Being a female surgeon is a privilege and adventure. I hope to build community through writing about this unique and challenging world.
Patients can’t afford for doctors to misunderstand the healthcare business
By: Caroline Yao & David Kulber
We are taught to deliver care based on strict scientific evidence: the “gold standard” of care. Said gold standard, however, does not account for price, diminishing returns, convenience, or pain. The treatment that works best for a lab rat in a cage does not always translate to the most appropriate care for a person who has far more complex needs.
In 2013, 87% of graduating doctors felt uncomfortable with their knowledge of the business of medicine; 81% felt they lacked an understanding of healthcare legislation.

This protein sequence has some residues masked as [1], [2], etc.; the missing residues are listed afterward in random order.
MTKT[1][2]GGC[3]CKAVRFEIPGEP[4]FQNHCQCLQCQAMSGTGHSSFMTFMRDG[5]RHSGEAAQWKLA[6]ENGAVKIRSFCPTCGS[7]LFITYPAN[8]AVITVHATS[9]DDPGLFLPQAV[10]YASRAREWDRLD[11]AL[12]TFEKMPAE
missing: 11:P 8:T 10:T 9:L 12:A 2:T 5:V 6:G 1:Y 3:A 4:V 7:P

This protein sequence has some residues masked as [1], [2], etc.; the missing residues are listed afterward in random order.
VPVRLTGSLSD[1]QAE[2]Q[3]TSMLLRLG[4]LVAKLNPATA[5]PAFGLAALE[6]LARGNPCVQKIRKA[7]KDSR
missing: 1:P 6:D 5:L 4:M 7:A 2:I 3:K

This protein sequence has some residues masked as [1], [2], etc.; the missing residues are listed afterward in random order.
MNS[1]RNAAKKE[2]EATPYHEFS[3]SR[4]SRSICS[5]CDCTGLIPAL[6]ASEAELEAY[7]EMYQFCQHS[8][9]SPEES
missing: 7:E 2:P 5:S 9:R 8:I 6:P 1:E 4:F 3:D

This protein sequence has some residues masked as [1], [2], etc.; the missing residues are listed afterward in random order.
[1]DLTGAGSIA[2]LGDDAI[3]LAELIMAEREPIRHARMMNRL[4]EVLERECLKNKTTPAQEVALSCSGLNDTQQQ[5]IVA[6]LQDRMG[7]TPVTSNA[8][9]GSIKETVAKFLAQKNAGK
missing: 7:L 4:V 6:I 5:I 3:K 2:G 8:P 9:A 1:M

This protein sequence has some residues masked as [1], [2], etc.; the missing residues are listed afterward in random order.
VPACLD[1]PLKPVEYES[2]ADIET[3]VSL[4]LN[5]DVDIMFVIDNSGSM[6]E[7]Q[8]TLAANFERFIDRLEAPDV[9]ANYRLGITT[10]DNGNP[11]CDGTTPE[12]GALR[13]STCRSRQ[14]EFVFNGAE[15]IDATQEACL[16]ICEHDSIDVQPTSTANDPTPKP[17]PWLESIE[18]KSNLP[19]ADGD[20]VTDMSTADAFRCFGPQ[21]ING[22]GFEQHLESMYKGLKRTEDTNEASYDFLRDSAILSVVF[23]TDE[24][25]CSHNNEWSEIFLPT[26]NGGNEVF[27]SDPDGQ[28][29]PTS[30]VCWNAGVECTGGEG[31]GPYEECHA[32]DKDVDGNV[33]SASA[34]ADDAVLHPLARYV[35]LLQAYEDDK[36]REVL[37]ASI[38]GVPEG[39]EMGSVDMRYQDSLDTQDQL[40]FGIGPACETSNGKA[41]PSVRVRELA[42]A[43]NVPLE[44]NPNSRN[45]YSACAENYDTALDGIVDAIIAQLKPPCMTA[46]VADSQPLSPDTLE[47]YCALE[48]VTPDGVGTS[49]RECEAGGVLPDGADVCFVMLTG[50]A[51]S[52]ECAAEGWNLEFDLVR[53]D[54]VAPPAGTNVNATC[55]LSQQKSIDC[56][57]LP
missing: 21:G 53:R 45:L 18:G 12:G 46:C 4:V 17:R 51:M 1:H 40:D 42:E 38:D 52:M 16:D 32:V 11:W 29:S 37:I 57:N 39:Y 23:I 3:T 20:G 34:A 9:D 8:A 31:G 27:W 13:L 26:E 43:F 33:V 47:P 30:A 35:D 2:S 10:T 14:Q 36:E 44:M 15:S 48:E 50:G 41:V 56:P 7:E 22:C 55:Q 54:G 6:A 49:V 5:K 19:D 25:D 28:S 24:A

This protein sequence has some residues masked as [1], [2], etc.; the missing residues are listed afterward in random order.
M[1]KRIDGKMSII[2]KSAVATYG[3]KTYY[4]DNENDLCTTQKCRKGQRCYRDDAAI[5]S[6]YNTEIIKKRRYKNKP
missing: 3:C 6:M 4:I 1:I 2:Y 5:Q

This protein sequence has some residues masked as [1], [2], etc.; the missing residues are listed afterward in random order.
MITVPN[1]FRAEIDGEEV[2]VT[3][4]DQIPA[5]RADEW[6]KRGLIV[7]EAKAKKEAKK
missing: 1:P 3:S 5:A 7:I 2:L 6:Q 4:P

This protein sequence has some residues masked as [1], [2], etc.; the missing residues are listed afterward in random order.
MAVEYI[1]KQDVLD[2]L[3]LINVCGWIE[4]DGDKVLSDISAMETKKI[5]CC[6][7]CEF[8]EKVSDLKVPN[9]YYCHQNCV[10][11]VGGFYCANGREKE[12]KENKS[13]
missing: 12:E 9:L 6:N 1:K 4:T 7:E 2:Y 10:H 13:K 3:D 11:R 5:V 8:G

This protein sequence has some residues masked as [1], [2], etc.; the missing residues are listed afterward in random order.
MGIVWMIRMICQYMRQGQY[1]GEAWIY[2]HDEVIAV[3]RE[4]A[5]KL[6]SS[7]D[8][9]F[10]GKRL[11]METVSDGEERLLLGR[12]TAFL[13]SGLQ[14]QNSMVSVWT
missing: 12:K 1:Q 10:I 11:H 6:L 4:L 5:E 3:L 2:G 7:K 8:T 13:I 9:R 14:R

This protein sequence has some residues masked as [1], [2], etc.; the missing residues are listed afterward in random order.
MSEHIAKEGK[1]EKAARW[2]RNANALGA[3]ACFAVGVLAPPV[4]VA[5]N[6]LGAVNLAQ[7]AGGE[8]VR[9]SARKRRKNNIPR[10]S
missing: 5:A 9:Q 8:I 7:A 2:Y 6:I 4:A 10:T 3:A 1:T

One of the biggest threats to children across the world begins in hospitals
Have you ever seen an adult with a cleft lip? Probably not, if you live in the US or in another developed country.
We don’t see adults with cleft lips in the US—or even babies, for the most part—because the condition is usually fixed within a child’s first six months of life.
While it appears that more kids have more diseases in low-income countries in Africa and Asia, there are actually just more resources being spent on curing them earlier on in higher-income countries.
Young female doctors are at high risk for burnout and “self-care” is not the answer
“Eat when you can, sleep when you can, pee when you can, and don’t mess with the pancreas.” Every surgeon trainee knows this phrase. It’s the mantra passed down through generations of surgeons trying to survive the earliest years.
It’s also symbolic of how the US medical system rewards behavior that leads to burnout.
Recent studies reveal that more than half of doctors report symptoms of burnout. Suicide rates are twice as high among physicianscompared to other professions.
Even more alarming is that female doctors are 1.6 times more likely than male doctors to die by suicide.